Assessing Cognition in Parkinson’s Clinic

By Dr Elizabeth Jackson, ST7 Geriatric Medicine, The Newcastle Upon Tyne Hospitals NHS Foundation Trust


Cognitive impairment in Parkinson’s disease is common and associated with significant morbidity and mortality. However, when and how patients are diagnosed with cognitive impairment is often very variable. This diagnostic difficulty has been recognised by the Parkinson’s UK Evidence- Based Practice working group. As such they have proposed an algorithm to offer guidance on how to carefully consider a possible diagnosis of mild cognitive impairment. This algorithm recommended the use of the Parkinson’s Disease- Cognitive Functional Rating Scale (PD-CFRS) in certain circumstances.

This project aimed to evaluate the current practice of the assessing patient’s cognition and then introduce the PD-CFRS. The aim was to then compare data to see if there any been any change in the diagnosis of either mild cognitive impairment or Parkinson’s disease dementia with the implementation of this scale. Unfortunately, because of staffing pressures related to the pandemic the outpatient clinic where this project was taking place was shut because of a lack of available nursing staff so it has not been possible to complete the full evaluation as planned.

This project look place in an older people day unit where outpatients Parkinson’s clinics are held. The format of this clinic is that nursing staff from the unit call patients in advance of the clinic to screen for certain symptoms as well as asking them to highlight the main issues they want to raise at their medical appointment. As part of this screening the patient will be asked if they have any concerns about their memory. If they are then seen face to face a MOCA will be completed if concerns have been raised.

This project reviewed 4 months of appointments. Inclusion criteria included a diagnosis of idiopathic Parkinson’s disease and the appointment had to be face to face. Patients were not included if they already had a diagnosis of cognitive impairment or dementia.

In total 35 patients were eligible over this 4-month period. Of these 35 patients 31 were asked on the telephone if they had any concerns about their memory and 12 described concerns. When seen face to face 9/35 described concerns regarding their memory. 3 patients were given a diagnosis of cognitive impairment and one other patient had a change in their medications on account of describing cognitive difficulties. 30 of the 35 patients had had a MOCA in the last 12 months and the mean score was 24.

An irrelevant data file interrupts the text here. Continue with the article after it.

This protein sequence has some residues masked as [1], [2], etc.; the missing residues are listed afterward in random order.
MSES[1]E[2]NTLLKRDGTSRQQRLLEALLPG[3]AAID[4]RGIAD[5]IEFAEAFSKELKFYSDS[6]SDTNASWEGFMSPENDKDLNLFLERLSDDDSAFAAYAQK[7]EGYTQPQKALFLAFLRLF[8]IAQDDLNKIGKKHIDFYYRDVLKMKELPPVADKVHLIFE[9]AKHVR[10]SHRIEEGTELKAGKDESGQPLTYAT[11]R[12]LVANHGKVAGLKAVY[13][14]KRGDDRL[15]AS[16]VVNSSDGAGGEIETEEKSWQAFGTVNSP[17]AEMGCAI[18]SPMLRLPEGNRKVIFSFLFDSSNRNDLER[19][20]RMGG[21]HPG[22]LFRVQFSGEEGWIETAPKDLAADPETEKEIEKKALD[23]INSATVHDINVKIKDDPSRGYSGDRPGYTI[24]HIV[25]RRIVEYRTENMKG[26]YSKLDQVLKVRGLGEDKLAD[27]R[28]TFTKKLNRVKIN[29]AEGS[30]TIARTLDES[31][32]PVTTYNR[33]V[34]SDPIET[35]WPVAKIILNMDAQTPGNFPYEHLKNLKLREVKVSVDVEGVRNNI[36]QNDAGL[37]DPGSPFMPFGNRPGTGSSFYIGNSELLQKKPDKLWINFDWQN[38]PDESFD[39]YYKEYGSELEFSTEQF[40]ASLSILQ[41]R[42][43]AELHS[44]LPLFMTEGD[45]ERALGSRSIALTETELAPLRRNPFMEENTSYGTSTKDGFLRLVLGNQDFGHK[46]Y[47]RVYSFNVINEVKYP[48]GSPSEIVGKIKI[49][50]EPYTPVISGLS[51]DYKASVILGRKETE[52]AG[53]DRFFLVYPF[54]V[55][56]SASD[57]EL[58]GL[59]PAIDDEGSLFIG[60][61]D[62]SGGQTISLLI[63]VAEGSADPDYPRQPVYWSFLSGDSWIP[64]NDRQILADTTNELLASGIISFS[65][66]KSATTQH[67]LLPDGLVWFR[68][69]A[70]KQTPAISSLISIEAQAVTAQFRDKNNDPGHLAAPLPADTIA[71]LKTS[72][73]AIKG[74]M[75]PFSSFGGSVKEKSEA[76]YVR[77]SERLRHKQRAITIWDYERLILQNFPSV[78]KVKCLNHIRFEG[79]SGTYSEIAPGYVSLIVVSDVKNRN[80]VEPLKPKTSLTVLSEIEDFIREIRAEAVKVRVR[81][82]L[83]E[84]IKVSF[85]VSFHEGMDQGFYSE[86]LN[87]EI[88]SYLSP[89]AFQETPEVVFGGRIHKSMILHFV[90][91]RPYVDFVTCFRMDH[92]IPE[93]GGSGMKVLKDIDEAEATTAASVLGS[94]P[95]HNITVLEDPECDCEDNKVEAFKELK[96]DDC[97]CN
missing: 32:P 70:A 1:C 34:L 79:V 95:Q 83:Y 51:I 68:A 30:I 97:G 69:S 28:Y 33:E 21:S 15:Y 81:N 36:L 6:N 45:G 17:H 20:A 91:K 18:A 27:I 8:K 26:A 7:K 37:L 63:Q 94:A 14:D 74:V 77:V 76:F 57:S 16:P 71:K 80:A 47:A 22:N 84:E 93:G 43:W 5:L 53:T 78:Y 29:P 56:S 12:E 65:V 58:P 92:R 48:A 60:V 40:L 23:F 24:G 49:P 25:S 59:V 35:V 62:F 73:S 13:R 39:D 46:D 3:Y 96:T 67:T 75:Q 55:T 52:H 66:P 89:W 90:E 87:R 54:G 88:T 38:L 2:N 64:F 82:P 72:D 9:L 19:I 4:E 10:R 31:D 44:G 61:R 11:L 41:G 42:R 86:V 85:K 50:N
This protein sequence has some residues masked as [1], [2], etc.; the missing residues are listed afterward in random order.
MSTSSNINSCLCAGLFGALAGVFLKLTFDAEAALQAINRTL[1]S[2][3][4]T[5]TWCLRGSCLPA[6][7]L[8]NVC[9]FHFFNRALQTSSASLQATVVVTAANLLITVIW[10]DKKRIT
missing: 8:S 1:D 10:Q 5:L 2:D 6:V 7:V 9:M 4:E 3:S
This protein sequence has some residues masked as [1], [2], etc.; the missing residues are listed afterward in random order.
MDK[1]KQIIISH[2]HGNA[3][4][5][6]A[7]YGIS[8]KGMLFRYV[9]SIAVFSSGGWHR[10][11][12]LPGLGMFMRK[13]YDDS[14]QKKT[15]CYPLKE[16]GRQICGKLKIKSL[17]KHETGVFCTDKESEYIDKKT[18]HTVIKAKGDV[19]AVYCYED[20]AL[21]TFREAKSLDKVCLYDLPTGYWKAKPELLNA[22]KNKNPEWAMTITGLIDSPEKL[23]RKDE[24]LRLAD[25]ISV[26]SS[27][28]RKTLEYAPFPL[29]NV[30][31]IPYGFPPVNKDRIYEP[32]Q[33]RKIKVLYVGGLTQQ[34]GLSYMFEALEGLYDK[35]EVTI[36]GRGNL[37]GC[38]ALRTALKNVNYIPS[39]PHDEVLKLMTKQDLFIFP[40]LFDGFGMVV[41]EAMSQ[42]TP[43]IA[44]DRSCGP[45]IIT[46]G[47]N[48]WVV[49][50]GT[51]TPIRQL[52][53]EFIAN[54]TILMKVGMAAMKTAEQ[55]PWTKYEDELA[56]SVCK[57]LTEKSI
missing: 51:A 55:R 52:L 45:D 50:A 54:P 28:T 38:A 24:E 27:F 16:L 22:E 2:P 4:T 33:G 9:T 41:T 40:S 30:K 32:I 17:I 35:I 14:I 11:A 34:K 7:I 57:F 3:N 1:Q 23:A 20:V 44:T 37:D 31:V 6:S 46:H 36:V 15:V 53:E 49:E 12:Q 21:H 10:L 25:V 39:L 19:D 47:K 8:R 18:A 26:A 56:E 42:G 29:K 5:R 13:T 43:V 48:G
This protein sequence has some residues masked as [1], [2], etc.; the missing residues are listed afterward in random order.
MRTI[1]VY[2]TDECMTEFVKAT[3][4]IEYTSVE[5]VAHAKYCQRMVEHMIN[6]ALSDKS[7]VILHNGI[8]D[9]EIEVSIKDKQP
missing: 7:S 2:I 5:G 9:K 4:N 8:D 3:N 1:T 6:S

The conclusion from this was that the current clinic set up appears to work well in asking and identifying concerns about cognition and also formally assessing cognition using a MOCA. However it is less good at taking action on those concerns and making a formal diagnosis. Unfortunately as stated above I have been unable to gain sufficient data of how practice has changed with the use of the PD-CFRS. We have been able to trial use in clinic and found it is simple to perform and asking questioning takes less than 5 minutes however some members of the team found the scoring system confusing and so we intend to clarify instructions before using it with the rest of the team. Provided circumstances do not change further we hope to have further results within the next 3 months.

More Parkinson's Academy Cognition Projects

Clozapine in Parkinson's a new model?
By Derek Weidner, lead neurology pharmacist, St George's University Hospitals NHS Foundation Trust
Parkinson's and Dementia: An Audit of Local Support and Education
By Rebecca Mitchener, Parkinson's specialist nurse, Sussex Community NHS Foundation Trust
Improving Recognition of Dementia with Lewy Bodies in Memory Clinic
By Dr Gregor Russell, Consultant Old Age Psychiatrist, Bradford District NHS Foundation Trust
'The things you can't get from the books'

Parkinson's Academy, our original and longest running Academy, houses 20 years of inspirational projects, resources, and evidence for improving outcomes for people with Parkinson's. Led by co-founder and educational director Dr Peter Fletcher, the Academy has a truly collegiate feel and prides itself on delivering 'the things you can't get from books' - a practical learning model which inspires all Neurology Academy courses.